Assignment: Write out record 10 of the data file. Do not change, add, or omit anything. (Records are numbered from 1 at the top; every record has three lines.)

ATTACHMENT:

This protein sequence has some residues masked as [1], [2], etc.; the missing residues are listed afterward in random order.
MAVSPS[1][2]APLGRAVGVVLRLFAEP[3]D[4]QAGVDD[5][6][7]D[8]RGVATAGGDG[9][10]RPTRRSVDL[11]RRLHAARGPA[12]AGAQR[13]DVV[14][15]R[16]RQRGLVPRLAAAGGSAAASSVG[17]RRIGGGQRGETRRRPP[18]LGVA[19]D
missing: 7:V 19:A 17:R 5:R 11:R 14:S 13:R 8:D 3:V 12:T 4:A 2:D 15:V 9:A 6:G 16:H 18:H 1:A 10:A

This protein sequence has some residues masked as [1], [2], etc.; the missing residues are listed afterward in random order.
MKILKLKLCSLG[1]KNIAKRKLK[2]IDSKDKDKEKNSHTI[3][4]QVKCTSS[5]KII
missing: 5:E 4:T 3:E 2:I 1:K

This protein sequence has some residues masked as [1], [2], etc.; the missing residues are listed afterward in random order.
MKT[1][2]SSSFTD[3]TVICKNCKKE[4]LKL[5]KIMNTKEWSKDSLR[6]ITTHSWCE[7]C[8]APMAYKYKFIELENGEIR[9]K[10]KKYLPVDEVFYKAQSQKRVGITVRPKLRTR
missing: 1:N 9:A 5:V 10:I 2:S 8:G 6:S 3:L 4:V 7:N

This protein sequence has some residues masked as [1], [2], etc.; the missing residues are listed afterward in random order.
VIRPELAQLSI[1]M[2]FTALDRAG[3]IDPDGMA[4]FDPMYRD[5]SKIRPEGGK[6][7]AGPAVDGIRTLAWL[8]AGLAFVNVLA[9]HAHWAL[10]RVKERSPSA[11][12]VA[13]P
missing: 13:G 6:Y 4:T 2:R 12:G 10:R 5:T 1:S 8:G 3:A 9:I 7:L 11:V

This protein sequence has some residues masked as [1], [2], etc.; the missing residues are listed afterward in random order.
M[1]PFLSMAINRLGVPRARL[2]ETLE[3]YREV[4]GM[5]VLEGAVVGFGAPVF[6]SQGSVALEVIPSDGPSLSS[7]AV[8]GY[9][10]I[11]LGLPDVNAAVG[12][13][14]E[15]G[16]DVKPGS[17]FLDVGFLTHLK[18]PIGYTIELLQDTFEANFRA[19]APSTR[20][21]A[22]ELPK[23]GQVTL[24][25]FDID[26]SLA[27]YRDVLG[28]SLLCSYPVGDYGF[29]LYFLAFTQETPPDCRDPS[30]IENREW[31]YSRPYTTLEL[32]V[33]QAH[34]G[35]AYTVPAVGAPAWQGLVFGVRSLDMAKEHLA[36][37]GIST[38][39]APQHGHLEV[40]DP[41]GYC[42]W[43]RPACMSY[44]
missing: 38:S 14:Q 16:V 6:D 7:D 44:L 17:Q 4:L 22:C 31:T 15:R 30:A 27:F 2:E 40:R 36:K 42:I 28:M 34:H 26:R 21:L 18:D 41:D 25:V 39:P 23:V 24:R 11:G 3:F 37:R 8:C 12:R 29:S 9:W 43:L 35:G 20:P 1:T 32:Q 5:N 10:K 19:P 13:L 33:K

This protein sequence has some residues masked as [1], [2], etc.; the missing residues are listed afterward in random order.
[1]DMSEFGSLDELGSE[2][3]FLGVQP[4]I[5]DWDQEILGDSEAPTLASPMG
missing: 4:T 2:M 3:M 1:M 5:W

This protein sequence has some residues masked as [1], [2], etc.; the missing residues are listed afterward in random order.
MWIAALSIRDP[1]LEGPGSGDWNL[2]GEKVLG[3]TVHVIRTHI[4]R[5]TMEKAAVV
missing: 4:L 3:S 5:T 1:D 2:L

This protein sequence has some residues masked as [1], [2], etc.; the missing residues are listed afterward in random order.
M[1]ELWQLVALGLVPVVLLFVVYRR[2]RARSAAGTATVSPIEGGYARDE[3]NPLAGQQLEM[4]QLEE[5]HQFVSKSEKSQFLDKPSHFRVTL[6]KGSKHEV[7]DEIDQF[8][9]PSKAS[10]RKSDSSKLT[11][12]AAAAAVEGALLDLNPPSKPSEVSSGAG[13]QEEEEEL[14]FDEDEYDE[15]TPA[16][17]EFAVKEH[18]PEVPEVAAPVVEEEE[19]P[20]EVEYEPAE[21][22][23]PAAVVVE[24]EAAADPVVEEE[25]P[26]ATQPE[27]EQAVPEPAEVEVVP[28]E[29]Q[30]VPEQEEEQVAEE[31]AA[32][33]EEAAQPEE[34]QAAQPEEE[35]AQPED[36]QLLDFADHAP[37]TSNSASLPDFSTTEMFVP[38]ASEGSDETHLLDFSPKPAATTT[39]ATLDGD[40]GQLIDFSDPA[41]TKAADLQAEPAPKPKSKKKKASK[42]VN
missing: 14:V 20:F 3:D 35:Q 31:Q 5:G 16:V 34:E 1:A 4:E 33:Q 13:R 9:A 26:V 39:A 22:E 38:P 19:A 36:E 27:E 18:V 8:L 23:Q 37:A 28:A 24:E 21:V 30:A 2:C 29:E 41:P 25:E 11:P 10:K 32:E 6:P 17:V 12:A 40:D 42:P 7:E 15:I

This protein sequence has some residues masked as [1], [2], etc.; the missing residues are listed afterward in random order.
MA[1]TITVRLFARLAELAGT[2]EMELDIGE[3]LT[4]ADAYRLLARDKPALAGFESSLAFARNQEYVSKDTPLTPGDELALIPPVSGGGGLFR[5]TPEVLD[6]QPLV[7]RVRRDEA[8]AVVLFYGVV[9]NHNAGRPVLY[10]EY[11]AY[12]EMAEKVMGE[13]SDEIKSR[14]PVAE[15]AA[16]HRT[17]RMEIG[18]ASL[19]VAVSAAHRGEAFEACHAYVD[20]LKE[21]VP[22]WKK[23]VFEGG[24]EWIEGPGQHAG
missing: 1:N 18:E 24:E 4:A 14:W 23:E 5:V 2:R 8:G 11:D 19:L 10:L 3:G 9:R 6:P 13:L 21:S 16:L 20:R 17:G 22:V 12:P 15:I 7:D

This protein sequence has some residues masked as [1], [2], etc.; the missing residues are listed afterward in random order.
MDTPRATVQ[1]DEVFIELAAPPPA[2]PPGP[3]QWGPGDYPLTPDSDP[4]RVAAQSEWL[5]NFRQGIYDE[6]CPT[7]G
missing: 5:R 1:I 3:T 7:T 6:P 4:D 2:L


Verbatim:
This protein sequence has some residues masked as [1], [2], etc.; the missing residues are listed afterward in random order.
MDTPRATVQ[1]DEVFIELAAPPPA[2]PPGP[3]QWGPGDYPLTPDSDP[4]RVAAQSEWL[5]NFRQGIYDE[6]CPT[7]G
missing: 5:R 1:I 3:T 7:T 6:P 4:D 2:L